The 5 story pavilion on the right is called the Panch Mahal and overlooks the Pachisi Court where the ladies of the harem played a ludo-like game

The 5 story pavilion on the right is called the Panch Mahal and overlooks the Pachisi Court where the ladies of the harem played a ludo-like game

image image

The gate to the mosque known as the Buland Darwaza. It's 54m high

The gate to the mosque known as the Buland Darwaza. It’s 54m high

After leaving Fatephur Sikri we drove to our hotel near Bharatpur reaching it at lunchtime. It was a grand new hotel in the country. We were welcomed by drums. My room was large but cold and I was glad to be offered a portable heater.

The entrance of our hotel

The entrance of our hotel

Hotel courtyard

Hotel courtyard

After lunching at the hotel we drove the short distance to Keoladeo National Park. A UNESCO World Heritage Site, Keoladeo is regarded as one of the world’s most important bird sanctuaries. This once arid scrubland was first developed by the Bharatpur rulers in the mid 18th century by diverting the waters of a nearby irrigation reserve to create a private duck reserve. Extravagant shooting parties for viceroys and other royal guests were held here and horrifying numbers of birds were shot in a single day. Today the park covers 29 sq km of wetlands and attracts a wide variety of migrant and water birds who fly in each winter from places as distant as Siberia.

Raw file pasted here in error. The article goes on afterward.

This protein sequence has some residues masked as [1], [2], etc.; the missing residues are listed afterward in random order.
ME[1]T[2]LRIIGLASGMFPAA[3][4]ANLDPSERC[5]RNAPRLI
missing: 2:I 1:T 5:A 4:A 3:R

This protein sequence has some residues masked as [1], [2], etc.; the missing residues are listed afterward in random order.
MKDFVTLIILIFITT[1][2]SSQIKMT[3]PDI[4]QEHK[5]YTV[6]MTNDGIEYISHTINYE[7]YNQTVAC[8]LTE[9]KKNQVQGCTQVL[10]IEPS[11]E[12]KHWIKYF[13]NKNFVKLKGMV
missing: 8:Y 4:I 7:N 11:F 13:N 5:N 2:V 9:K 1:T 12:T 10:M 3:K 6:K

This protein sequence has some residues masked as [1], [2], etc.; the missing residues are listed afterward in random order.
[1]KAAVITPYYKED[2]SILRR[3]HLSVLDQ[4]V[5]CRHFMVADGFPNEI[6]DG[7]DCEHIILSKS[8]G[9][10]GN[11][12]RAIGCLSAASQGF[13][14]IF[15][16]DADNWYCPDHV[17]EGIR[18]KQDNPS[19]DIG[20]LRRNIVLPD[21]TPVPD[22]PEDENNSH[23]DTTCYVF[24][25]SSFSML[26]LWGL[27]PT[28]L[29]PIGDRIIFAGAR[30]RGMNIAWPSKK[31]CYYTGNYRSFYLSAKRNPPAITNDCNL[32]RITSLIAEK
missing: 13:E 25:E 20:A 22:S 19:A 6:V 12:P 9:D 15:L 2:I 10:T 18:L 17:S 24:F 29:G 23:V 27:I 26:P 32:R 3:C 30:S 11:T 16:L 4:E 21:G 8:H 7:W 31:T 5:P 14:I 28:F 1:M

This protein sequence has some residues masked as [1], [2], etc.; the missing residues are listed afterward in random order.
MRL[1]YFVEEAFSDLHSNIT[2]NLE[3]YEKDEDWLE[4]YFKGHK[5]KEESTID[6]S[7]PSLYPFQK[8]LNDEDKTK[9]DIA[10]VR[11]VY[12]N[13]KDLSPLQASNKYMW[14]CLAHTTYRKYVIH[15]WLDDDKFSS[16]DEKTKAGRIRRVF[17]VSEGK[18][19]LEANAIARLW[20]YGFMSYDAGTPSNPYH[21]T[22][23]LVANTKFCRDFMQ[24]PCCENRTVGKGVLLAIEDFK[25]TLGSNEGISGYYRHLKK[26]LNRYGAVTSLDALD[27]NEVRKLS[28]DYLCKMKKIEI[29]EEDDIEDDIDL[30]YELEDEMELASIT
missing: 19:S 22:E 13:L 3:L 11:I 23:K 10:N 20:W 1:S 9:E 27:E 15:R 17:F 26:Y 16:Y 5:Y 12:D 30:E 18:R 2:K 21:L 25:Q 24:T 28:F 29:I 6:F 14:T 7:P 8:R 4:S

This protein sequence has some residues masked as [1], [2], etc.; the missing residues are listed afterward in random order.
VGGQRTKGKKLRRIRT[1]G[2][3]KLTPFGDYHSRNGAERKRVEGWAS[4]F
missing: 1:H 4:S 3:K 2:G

On arrival, Yash procured for us bicycle rickshaws with a driver and an expert guide. Thankfully it had stopped raining and we spent a fantastic couple of hours being driven around this bird paradise. I noted around 40 different bird species including the common and white throated kingfisher, the snake bird and loads of juvenile painted storks. As well as birds we saw deer, monkeys (macaque), golden jackal, wild boar and baby pythons. I did regret at this point not having a better camera as my 10x zoom did not really do justice to most of the wildlife.

White throated kingfisher

White throated kingfisher

This painted stork is around 3 months old

This painted stork is around 3 months old

A baby python

A baby python

The snake bird - so named because of the shape of its neck

The snake bird – so named because of the shape of its neck

Tor-Bjorn and I in our rickshaw

Tor-Bjorn and I in our rickshaw

After dinner in the hotel we were treated to Indian music and a puppet show by a man with an incredibly long moustache.

image

Check out the size of this 'tache! He was a real character and made the puppets on display and managed to sell some to members of the group.

Check out the size of this ‘tache! He was a real character and made the puppets on display and managed to sell some to members of the group.

It had been a great day and I was loving the tour. We had done so much already but were only half way through.